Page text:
"I feel sad and I don't know why"

"I feel sad and I don't know why"

Often times teens will come to me and tell me that they feel sad or bad "for no reason at all."  Typically once we can help these teens learn to be more mindful and tune into their thoughts and feelings, a greater awareness of what is driving these feelings emerges.

In the meantime, insisting on knowing a reason or even insisting there's a reason at all can be counterproductive and create distance in the parent-child relationship.

In DBT, the Observe and Describe skill can be a great way to track your teen's mood and behavior while remaining non-judgmental and not adding pressure to your teen to have their feelings all figured out.

Stop Asking What's Wrong!

When you see that your teen is upset, you already KNOW what's wrong... they're upset!  This question is one of the biggest stressors reported by teens who are overwhelmed.  Be there with your child, help them implement coping skills, provide a safe space.  

Asking what's wrong is not always a question that can (or needs to be) answered when a problem arises.  The truth is that one difficult situation creates emotional vulnerability for the next situation that occurs. There may not be one identifiable trigger, but a build-up of difficult situations, or overwhelming feelings that your teen is not aware of in the moment.

What is important here is attending to the feeling and later allowing your teen to revisit the underlying concerns with a therapist to process his or her feelings and triggers that prompted it.

Now, I know being a parent myself that sometimes "What's wrong?" really means "How can I fix this?"  Remember, our goal isn't to fix or change feelings, but to validate them so that your teen feels heard and understood so that they can appropriately manage them in the moment.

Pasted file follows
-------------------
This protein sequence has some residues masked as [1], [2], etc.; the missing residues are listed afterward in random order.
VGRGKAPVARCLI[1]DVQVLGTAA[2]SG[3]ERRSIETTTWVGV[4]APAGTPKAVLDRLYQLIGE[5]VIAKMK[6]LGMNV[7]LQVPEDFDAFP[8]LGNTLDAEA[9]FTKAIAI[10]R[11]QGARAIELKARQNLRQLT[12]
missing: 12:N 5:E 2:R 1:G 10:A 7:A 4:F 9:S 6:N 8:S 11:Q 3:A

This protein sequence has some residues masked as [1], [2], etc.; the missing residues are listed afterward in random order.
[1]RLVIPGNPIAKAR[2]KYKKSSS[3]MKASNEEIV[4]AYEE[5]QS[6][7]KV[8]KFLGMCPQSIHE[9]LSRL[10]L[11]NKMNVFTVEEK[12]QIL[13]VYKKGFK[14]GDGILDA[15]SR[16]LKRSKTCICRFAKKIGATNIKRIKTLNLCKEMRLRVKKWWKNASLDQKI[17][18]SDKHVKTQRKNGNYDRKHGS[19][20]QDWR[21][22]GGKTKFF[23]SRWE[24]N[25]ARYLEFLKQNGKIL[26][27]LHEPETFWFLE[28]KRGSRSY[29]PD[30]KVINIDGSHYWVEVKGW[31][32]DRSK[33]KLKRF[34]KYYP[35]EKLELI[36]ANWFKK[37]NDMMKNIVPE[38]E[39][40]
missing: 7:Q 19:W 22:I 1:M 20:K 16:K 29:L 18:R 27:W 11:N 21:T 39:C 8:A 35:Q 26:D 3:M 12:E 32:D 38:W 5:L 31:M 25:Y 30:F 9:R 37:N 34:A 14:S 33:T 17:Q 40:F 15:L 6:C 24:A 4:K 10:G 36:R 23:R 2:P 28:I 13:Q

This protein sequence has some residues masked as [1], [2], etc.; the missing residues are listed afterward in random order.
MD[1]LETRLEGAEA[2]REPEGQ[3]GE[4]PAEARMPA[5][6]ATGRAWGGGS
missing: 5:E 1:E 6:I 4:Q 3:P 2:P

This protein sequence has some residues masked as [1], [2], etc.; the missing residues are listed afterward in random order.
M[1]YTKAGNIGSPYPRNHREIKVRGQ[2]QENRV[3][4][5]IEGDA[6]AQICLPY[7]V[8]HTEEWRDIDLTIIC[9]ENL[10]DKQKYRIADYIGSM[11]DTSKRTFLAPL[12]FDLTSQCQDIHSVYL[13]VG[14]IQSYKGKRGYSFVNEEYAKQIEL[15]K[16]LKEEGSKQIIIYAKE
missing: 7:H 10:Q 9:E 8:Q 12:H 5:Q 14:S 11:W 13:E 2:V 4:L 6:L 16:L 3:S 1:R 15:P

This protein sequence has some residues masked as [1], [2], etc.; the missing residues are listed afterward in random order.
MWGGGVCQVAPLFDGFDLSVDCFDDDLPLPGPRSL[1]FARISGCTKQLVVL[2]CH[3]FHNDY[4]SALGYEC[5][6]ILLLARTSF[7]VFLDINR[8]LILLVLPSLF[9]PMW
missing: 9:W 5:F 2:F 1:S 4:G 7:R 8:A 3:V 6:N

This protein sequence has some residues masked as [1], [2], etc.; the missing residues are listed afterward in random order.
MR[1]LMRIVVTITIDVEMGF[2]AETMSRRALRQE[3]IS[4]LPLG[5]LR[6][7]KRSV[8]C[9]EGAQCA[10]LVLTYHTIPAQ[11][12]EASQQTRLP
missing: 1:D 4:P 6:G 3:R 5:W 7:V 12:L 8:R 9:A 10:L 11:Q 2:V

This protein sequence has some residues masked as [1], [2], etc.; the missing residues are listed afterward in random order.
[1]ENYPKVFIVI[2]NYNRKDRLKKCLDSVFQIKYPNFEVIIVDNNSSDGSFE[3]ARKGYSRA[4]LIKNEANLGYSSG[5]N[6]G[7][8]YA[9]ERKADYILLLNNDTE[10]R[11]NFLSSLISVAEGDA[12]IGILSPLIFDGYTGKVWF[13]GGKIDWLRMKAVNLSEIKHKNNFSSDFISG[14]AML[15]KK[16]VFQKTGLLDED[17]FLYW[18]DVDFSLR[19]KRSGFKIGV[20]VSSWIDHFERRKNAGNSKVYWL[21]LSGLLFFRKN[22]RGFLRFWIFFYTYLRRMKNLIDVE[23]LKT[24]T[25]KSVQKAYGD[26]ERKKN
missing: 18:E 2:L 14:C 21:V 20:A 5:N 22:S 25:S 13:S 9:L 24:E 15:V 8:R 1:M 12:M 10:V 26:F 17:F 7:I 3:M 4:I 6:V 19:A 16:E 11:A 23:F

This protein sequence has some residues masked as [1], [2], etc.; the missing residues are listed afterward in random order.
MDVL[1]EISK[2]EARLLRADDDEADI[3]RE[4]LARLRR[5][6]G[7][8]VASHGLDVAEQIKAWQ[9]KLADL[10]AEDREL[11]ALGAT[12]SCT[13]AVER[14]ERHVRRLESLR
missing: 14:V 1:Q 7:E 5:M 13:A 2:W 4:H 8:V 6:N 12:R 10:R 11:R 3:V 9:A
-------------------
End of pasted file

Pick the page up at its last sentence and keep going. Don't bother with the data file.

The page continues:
If you try to fix or change your teen's feelings, you're sending the message that having these feelings is not ok... a message that can result in your teen managing those feelings in unhealthy ways.

Use the DBT Skills of Observe and Describe

Instead of saying, "What's wrong," observe the nonverbal and verbal cues of your teen and describe what you notice in a non-judgemental way.

The Observe and Describe skill is kind of like being a sports announcer.  You're tracking your teen's play by play in an effort to help them feel heard and validated without asking for them to give you anything in return.

Actions Speak Louder Than Words

When you use Observe and Describe to reflect back to your teen that you SEE how they are feeling, it creates connection rather than distance.  Allow your teen's actions and behaviors to show you how they feel without asking for a verbal explanation too.  Sometimes words are not enough to truly convey a feeling and you can get all the information you need from your teen's nonverbals.

Focus on NOW, not then or when

Practice observing your teen's body language in the moment and describing what you see in an empathic and nonjudgmental tone.  You may find that in doing so your teen readily opens up verbally too because you've created a connection by telling them you understand rather than asking a question that implies that you don't.